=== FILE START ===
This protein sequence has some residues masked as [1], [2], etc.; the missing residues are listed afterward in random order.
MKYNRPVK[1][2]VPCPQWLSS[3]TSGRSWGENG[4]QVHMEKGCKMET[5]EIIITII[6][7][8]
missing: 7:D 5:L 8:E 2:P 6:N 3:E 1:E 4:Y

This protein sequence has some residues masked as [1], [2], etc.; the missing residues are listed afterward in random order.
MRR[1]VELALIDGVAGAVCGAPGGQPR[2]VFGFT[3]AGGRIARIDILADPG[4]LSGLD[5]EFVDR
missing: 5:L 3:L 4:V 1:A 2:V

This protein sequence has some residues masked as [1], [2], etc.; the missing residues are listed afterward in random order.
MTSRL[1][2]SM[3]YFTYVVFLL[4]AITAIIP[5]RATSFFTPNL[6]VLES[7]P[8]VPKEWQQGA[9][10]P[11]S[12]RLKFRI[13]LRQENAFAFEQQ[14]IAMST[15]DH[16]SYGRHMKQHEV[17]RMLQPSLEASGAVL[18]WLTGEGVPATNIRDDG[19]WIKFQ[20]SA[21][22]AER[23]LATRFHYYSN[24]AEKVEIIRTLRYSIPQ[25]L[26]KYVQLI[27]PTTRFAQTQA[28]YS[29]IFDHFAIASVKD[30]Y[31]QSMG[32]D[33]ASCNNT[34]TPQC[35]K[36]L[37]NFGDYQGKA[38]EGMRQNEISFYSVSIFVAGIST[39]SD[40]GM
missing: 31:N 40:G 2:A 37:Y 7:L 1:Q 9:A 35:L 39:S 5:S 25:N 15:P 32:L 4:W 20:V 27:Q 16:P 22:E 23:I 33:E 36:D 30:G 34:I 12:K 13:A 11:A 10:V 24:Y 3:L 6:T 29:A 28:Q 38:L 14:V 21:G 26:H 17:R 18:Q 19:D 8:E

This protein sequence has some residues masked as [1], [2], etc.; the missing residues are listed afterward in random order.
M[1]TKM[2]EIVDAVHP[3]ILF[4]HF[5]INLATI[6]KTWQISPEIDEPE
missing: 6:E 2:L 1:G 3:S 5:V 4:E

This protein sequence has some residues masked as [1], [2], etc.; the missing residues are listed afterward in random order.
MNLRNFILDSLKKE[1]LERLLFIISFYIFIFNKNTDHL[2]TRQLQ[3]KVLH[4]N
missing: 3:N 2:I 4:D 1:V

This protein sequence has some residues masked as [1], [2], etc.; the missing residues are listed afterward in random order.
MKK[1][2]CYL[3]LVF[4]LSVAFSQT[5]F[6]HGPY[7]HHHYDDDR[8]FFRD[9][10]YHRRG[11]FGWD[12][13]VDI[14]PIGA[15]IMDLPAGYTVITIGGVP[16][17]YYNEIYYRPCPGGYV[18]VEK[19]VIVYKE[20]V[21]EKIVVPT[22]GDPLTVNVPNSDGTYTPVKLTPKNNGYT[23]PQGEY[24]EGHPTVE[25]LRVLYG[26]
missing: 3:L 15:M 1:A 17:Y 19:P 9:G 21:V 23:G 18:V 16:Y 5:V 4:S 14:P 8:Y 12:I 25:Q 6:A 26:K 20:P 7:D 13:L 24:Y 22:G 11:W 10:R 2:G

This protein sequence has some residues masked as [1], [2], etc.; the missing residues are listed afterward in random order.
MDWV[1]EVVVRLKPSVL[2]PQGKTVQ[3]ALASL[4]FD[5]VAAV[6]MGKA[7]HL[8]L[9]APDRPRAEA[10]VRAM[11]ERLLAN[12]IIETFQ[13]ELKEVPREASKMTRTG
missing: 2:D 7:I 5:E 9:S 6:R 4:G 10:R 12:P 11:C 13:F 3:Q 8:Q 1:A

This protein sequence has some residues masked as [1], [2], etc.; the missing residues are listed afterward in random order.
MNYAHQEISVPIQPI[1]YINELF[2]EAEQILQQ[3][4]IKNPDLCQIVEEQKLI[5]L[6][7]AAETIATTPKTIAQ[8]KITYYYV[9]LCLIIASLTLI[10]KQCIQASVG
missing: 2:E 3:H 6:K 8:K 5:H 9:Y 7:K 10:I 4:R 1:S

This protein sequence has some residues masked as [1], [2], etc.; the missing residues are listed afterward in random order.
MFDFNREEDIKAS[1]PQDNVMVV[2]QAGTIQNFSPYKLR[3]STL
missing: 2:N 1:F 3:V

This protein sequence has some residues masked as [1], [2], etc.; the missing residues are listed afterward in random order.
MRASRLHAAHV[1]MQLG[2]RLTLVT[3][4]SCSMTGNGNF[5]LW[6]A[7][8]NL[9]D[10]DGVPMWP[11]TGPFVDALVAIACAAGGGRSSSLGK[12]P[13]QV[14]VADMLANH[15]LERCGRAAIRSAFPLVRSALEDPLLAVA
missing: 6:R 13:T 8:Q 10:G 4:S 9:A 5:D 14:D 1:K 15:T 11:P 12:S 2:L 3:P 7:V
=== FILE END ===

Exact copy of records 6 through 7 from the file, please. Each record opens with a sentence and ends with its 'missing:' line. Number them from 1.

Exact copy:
This protein sequence has some residues masked as [1], [2], etc.; the missing residues are listed afterward in random order.
MKK[1][2]CYL[3]LVF[4]LSVAFSQT[5]F[6]HGPY[7]HHHYDDDR[8]FFRD[9][10]YHRRG[11]FGWD[12][13]VDI[14]PIGA[15]IMDLPAGYTVITIGGVP[16][17]YYNEIYYRPCPGGYV[18]VEK[19]VIVYKE[20]V[21]EKIVVPT[22]GDPLTVNVPNSDGTYTPVKLTPKNNGYT[23]PQGEY[24]EGHPTVE[25]LRVLYG[26]
missing: 3:L 15:M 1:A 17:Y 19:P 9:G 21:V 23:G 18:V 16:Y 5:V 4:S 14:P 8:Y 12:I 25:Q 6:A 26:K 20:P 7:D 13:L 24:Y 22:G 11:W 10:R 2:G

This protein sequence has some residues masked as [1], [2], etc.; the missing residues are listed afterward in random order.
MDWV[1]EVVVRLKPSVL[2]PQGKTVQ[3]ALASL[4]FD[5]VAAV[6]MGKA[7]HL[8]L[9]APDRPRAEA[10]VRAM[11]ERLLAN[12]IIETFQ[13]ELKEVPREASKMTRTG
missing: 2:D 7:I 5:E 9:S 6:R 4:G 10:R 12:P 11:C 13:F 3:Q 8:Q 1:A